What can lead to much confusion is the thought that we can somehow test for and rule in or rule out perimenopause. Of course if someone outside of the expected age range (less than 38-40) and is missing their period or having significant hot flashes/sweats then a specific panel of hormone tests is important and warranted to ensure they are not in need of specific treatment (ie: for thyroid issues, abnormal prolactin hormone levels which can signify a pituitary issue or premature ovarian insufficiency/premature menopause). In women who are merely exhibiting milder symptoms (though let me highlight that they may still feel lousy!) and they are in their 40s, “checking their hormones” (specifically FSH/LH, estradiol/progesterone) is not of value and can actually confuse the picture. This is because the hallmark of perimenopause is that it is “predictably unpredictable” and this means the hormones can fluctuate day to day, week to week and month to month—so any given blood test is only a snapshot in the moment and doesn’t change the management. We know there are many providers who encourage lenwgthier/ more costly testing through blood/saliva or urine, aimed at “evaluating the whole month/cycle” to gain knowledge—but again once we understand that each month can and likely will fluctuate we understand that this is not of value.
Changes can include but are not limited to hot flashes, night sweats, mood changes, weight changes especially often in the midsection, hair changes (more on your chin, less on your head), more ovulation pain and breast tenderness, period irregularities and less elastic skin. Perimenopause is very clearly what our bodies just go through naturally, though again, we do not just need to grin and bear it. Each person may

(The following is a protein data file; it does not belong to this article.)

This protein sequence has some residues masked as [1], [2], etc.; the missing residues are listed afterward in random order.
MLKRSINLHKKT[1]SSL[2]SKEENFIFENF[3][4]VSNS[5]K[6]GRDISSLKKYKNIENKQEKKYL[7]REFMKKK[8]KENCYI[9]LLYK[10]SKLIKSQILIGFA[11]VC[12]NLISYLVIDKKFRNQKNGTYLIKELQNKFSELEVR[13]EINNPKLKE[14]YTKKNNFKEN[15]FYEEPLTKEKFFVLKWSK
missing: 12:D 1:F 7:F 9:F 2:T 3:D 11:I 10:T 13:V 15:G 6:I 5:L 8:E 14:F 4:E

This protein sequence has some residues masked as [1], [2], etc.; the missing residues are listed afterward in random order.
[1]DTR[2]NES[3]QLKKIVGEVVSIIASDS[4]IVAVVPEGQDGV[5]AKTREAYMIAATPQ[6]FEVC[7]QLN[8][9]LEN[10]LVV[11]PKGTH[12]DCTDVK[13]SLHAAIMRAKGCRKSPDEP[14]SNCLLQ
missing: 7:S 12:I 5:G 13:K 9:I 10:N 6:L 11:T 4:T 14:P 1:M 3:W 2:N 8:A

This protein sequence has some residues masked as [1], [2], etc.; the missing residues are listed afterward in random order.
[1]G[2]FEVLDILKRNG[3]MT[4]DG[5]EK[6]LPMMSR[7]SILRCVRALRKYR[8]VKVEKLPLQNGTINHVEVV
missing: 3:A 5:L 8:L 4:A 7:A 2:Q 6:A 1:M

How long do symptoms last?
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A six-month intensive training program, 400 apprenticeship hours, and many Equinox and Reebok Sports Club NY clients later, Newshel relocated to Westport, established her business here and now teaches classes out of her home
Newshel’s clients—from fit thirty-somethings to pregnant women to eightyyear-olds—tell her that Pilates changes the way they move outside the studio, whether on the tennis court, hiking or lifting a suitcase.
above: Jessica Newshel, founder of Pilates Girl in Westport
Strike a Pose
PILATES PLUSES Ready to give Pilates a try? Lots of good reasons to do it. 1 TOTALWORKOUTBODY 2 RESISTANCETRAINING 3 NO IMPACT = STRONGER CORE 4 POSTUREBETTER 5 BALANCEBETTER 6 FLEXIBILITYINCREASED 7 BACKREDUCEDPAIN 8 INJURYREHABILITATIONPROTECTION/
her calling about a decade ago. The strengthPilatesenthusiastsports-and-fitnesshadreturnedtotorebuildhercoreafterhavingher